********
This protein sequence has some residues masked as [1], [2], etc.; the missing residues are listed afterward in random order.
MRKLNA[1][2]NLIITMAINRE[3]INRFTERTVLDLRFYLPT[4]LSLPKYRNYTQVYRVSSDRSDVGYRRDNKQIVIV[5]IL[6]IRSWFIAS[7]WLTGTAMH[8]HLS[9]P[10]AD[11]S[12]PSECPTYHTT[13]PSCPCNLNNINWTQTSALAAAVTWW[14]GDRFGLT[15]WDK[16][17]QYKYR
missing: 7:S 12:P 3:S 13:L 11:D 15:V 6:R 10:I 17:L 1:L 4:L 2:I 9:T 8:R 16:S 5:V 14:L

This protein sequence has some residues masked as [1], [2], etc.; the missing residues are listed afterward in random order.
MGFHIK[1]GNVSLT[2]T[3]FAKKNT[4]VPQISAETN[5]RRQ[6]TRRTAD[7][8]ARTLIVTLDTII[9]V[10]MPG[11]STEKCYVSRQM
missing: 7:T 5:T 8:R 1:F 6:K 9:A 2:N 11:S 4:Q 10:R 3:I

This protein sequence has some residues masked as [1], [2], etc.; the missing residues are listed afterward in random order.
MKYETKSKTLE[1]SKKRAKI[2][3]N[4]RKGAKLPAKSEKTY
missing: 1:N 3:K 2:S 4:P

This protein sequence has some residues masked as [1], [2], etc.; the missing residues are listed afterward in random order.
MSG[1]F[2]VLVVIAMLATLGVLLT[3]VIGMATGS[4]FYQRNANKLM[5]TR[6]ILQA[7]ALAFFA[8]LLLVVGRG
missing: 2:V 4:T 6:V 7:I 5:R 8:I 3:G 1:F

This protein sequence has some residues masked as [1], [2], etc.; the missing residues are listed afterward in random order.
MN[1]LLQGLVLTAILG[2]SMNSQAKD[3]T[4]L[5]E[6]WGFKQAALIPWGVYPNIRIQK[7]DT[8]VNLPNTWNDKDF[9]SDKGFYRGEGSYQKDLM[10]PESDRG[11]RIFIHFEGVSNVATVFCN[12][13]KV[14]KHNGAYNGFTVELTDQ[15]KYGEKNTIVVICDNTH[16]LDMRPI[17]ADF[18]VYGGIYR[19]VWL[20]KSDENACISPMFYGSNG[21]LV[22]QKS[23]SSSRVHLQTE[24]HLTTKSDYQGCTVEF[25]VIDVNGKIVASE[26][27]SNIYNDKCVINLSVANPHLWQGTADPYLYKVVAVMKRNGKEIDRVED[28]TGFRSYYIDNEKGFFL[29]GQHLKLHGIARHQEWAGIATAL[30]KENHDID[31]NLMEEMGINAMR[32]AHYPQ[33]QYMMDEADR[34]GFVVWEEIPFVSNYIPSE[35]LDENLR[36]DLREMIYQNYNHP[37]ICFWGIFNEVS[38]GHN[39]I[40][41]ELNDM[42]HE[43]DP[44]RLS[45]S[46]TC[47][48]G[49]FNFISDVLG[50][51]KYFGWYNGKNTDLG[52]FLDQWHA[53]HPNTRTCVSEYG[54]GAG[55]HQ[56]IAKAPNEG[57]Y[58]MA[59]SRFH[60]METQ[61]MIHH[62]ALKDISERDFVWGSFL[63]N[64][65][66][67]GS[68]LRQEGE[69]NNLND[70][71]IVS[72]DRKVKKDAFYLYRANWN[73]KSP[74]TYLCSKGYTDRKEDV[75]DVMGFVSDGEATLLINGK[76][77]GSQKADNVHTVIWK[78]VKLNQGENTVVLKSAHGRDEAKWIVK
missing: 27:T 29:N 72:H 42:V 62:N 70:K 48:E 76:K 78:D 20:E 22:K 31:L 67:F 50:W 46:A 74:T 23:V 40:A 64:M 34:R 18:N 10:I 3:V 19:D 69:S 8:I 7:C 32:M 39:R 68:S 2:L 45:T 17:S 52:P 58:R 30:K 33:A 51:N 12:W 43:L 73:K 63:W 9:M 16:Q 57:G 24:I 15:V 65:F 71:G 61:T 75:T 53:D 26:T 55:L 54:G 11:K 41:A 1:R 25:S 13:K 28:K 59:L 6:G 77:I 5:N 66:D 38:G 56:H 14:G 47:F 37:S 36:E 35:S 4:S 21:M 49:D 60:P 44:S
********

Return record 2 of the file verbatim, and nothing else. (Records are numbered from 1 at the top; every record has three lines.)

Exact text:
This protein sequence has some residues masked as [1], [2], etc.; the missing residues are listed afterward in random order.
MGFHIK[1]GNVSLT[2]T[3]FAKKNT[4]VPQISAETN[5]RRQ[6]TRRTAD[7][8]ARTLIVTLDTII[9]V[10]MPG[11]STEKCYVSRQM
missing: 7:T 5:T 8:R 1:F 6:K 9:A 2:N 11:S 4:Q 10:R 3:I